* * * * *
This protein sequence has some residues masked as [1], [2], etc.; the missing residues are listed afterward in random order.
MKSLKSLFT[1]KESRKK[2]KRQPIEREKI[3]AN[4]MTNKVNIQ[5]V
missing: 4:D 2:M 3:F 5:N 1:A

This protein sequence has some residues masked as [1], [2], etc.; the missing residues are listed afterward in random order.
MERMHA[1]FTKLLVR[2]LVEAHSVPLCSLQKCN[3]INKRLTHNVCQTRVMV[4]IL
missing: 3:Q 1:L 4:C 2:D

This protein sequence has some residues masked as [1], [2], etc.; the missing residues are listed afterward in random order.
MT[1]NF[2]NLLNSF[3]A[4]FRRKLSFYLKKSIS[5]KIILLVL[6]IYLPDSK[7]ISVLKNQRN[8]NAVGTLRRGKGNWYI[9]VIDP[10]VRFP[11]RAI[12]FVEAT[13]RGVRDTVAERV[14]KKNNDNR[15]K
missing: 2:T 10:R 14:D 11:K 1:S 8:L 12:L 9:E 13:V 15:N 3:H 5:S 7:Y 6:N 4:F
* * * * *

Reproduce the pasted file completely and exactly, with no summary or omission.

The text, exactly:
This protein sequence has some residues masked as [1], [2], etc.; the missing residues are listed afterward in random order.
MKSLKSLFT[1]KESRKK[2]KRQPIEREKI[3]AN[4]MTNKVNIQ[5]V
missing: 4:D 2:M 3:F 5:N 1:A

This protein sequence has some residues masked as [1], [2], etc.; the missing residues are listed afterward in random order.
MERMHA[1]FTKLLVR[2]LVEAHSVPLCSLQKCN[3]INKRLTHNVCQTRVMV[4]IL
missing: 3:Q 1:L 4:C 2:D

This protein sequence has some residues masked as [1], [2], etc.; the missing residues are listed afterward in random order.
MT[1]NF[2]NLLNSF[3]A[4]FRRKLSFYLKKSIS[5]KIILLVL[6]IYLPDSK[7]ISVLKNQRN[8]NAVGTLRRGKGNWYI[9]VIDP[10]VRFP[11]RAI[12]FVEAT[13]RGVRDTVAERV[14]KKNNDNR[15]K
missing: 2:T 10:R 14:D 11:K 1:S 8:L 12:L 9:E 13:V 15:N 3:H 5:S 7:Y 6:N 4:F